Collins' long-term manager Tim Castle released a statement on behalf of the family.
"The family and I are distraught at the death of a much-loved son, brother and friend, and his partner Alana, whom I got to know recently," Castle said.
"I have been in touch with Jerry's father Frank and other members of his family who are in Samoa at the moment. It's obviously a terribly difficult time for them and together with New Zealand rugby we are doing all we can to support them.
"I have also been in touch with the Ministry of Foreign Affairs who are also doing everything they can to ensure that baby Ayla is getting all the care and support she needs. I am very grateful for their support.
"The family would also like to thank everyone for their messages of support and have asked for privacy at this time."
When delivered by one of rugby's gnarliest figures, the description of Jerry Collins as an opponent best avoided fittingly summarises a player universally admired as one of the sport's genuine hardmen.
In the words of decorated former New Zealand captain Sean Fitzpatrick, the back row forward was as "tough as old boots" and "epitomised everything an All Black should be".
But it is a story that unfolded outside the theatre of international rugby that reveals the true character of a man whose love for the sport ran bone deep .
In the weeks after New Zealand's scarring exit from the 2007 World Cup, Collins spent time with friends in north Devon and having conducted a coaching session with youngsters at Barnstaple RFC, he accepted a request to play for their second XV the following day.
The All Blacks flanker, whose reputation had been forged on his ferocious defence, duly boarded the team bus to Newton Abbott before lining up at number eight in the red and white of Barnstaple.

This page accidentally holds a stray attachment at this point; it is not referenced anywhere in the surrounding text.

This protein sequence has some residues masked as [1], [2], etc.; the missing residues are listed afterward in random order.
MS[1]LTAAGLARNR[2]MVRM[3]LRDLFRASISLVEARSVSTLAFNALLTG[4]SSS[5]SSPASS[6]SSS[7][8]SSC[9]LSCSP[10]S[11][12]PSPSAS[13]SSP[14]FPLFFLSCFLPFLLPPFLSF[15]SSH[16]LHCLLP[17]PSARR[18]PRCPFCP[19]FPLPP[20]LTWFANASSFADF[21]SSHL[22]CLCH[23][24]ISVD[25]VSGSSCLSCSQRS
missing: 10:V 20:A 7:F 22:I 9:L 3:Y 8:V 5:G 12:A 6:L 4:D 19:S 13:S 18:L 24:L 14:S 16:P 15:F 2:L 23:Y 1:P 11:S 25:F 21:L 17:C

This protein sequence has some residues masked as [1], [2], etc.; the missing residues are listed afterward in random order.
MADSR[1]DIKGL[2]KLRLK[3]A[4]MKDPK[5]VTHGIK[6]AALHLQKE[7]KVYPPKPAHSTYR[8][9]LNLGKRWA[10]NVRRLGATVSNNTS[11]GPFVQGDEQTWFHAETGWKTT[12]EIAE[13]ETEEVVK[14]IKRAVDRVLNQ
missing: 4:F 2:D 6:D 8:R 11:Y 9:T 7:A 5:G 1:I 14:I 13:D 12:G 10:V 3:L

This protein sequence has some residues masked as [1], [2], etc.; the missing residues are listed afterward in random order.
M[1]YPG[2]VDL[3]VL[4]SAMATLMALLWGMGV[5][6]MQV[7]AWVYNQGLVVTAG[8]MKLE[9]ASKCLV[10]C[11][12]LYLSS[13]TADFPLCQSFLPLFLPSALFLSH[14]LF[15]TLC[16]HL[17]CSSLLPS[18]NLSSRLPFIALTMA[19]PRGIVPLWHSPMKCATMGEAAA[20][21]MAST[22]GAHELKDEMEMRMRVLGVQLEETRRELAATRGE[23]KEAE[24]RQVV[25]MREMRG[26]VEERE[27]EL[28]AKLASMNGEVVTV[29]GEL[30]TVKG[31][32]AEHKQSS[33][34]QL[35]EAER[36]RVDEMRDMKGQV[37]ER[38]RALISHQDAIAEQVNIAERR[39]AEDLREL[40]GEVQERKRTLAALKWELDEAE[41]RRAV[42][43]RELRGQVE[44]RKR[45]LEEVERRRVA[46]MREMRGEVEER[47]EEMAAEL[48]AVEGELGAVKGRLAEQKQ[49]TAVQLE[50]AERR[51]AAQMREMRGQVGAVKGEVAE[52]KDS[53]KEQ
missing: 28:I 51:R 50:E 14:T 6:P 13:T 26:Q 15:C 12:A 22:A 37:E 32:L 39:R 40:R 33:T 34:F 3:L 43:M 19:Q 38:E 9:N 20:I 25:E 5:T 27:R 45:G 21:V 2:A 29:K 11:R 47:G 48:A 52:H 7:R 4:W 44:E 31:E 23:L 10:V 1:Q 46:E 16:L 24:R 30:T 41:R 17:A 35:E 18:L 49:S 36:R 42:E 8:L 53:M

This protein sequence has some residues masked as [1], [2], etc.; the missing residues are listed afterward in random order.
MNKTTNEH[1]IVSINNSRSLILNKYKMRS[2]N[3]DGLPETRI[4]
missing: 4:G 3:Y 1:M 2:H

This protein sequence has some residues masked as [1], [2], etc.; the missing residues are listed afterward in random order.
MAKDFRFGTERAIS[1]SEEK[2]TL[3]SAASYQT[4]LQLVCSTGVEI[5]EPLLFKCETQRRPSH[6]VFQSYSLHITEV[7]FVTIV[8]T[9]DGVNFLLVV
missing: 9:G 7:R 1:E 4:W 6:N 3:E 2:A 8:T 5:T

His star-struck team-mates were in awe, among them Mark Manley who said "the guy is a living legend and he was calling me by my nickname for the ball - it was the best rugby day ever".
And Collins left a mighty impression on opposition flanker Andrew Breeze, who attempted to tackle the Samoa-born giant - "I thought 'this is your chance to put one of the best flankers in the world on his arse'. He stepped to his left, stepped to his right and was gone."
The unexpected appearance was not an isolated incident as a year later he played a league match for a small club in New Zealand.
Even as a teenager Jerry Collins made his presence felt on the pitch and he was only 20 when he made his Test debut against Argentina, although he was forced to wait two years for his second cap.
Acting as the enforcer and snarling figurehead of the All Blacks pack, he was feared throughout the game for an uncompromising approach.
New Zealand rugby entered a period of deep introspection upon the quarter-final exit of the 2007 World Cup at the hands of France and Collins was among the players criticised.
The following year he announced his international retirement at the age of 26, although Fitzpatrick is among many who felt it was far too soon for him to be lost to the All Blacks.
A nomadic club career taking in spells at Toulon, the Ospreys and Japanese club Yamaha Jubilo followed, before he accepted his final contract at French second division side Narbonne in January.